Generally, Australian banks only allow overseas account holders to open accounts if the cardholders is moving to Australia in the near future.

      You may need to research some US banks with your partner to confirm whether overseas and domestic account holders can share accounts there.

      I hope this has helped.

      Thanks,

      Sally

  9. Default Gravatar
    RobynJuly 1, 2015

    I am looking to open a joint account with three parties listed, do any of the banks offer this type of account ?

    • finder Customer Care
      ShirleyJuly 6, 2015Staff

      Hi Robyn,

      Thanks for your question.

      Since it’s an industry standard that bank accounts allow up to two joint account holders, we don’t know of any banks that allow more than 2 joint account holders.

      However, with some accounts you may be able to add a ‘signatory’ which allows someone else access to the account (you certainly can with Business accounts).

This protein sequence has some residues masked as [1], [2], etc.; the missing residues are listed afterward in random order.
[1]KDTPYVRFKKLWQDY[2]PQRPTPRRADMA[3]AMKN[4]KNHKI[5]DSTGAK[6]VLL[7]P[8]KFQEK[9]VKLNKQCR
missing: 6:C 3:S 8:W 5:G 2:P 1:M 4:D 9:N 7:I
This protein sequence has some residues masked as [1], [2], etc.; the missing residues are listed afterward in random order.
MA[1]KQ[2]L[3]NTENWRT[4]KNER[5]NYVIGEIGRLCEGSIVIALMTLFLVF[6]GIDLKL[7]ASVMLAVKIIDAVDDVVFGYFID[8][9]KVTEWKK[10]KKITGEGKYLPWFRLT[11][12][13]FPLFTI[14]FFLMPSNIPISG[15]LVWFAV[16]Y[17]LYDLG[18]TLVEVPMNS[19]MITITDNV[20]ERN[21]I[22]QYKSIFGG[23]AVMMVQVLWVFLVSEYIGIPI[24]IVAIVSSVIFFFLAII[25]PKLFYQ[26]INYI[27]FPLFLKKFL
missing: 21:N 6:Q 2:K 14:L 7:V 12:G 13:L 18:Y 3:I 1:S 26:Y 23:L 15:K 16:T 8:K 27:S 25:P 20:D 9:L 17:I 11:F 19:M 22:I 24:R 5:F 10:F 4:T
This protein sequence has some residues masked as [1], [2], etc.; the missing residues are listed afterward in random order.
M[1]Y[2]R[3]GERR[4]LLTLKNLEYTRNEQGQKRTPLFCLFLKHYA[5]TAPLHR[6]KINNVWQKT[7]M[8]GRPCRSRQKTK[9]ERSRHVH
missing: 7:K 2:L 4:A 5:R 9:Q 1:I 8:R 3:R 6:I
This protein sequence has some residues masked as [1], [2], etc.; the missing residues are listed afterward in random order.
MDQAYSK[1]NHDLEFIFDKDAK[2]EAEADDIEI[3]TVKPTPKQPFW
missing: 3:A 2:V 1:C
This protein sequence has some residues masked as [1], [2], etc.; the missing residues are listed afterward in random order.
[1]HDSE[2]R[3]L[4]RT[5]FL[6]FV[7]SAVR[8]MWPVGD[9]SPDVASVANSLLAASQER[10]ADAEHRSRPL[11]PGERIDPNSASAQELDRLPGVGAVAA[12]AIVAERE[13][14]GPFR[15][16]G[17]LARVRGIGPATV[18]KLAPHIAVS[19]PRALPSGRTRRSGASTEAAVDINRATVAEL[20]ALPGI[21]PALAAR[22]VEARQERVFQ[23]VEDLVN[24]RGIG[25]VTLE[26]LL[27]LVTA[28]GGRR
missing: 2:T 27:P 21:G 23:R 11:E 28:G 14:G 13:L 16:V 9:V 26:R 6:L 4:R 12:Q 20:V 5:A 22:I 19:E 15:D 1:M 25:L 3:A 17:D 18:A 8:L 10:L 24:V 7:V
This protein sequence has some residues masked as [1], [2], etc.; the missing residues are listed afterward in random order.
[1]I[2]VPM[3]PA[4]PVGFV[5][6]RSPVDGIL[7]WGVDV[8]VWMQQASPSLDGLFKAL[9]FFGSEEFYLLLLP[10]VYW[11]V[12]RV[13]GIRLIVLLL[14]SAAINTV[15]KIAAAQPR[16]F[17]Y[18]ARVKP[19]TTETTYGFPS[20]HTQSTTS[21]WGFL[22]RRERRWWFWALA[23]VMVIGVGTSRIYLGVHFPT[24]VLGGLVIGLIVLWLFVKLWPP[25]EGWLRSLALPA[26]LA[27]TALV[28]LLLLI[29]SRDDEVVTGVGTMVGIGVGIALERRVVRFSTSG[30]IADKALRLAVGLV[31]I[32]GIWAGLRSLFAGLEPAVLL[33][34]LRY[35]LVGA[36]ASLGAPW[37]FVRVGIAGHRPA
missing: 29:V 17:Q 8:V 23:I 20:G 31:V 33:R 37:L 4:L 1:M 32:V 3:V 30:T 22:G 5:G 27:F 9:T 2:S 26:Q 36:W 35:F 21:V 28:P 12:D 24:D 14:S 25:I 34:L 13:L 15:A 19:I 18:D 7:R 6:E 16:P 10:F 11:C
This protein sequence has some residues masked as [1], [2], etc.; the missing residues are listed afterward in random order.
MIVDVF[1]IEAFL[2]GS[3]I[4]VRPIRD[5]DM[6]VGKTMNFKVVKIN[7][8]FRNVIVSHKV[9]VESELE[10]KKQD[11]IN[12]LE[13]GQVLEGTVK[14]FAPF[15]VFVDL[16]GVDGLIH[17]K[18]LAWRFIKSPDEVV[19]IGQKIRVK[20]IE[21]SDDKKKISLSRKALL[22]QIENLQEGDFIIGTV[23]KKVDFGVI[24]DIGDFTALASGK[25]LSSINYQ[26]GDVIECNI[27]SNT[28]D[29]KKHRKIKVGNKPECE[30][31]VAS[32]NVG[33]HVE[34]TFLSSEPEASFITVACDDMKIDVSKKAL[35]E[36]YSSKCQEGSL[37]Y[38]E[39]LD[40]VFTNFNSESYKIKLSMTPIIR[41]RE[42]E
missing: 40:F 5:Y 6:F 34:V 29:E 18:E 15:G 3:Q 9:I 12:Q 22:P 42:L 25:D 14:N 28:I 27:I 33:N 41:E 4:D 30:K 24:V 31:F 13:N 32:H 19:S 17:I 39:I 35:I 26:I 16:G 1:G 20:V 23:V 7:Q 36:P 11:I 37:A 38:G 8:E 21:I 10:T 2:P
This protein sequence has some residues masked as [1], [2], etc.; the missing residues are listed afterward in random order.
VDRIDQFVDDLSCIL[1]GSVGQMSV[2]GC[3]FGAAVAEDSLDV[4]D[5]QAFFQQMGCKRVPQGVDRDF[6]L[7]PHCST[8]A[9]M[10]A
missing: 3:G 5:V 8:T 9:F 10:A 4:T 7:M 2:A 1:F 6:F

Cheers,
      Shirley

  10. Default Gravatar
    tanyaJune 2, 2015

    hi which bank can i open up an account with my daughter so that we can both access it

    • Default Gravatar
      JodieJune 3, 2015

      Hi Tanya,

      Thank you for contacting finder.com.au, a financial comparison website, we are not able to offer personalised advice or recommend a product to you however we can offer generalised advice on your query.

      In order for both parties who are named on an account to have open access to the funds you will need to apply for an account that either party can sign, all the above accounts are able to be accessed via ATMs and most would allow you to get an additional card with the account to allow both parties to have ATM access.

      It would be best to use the above comparison to see which account best suits your needs then contact the bank directly, through the “Go to site” button, to discuss your specific wishes.

      Regards
      Jodie

Ask a question
Go to site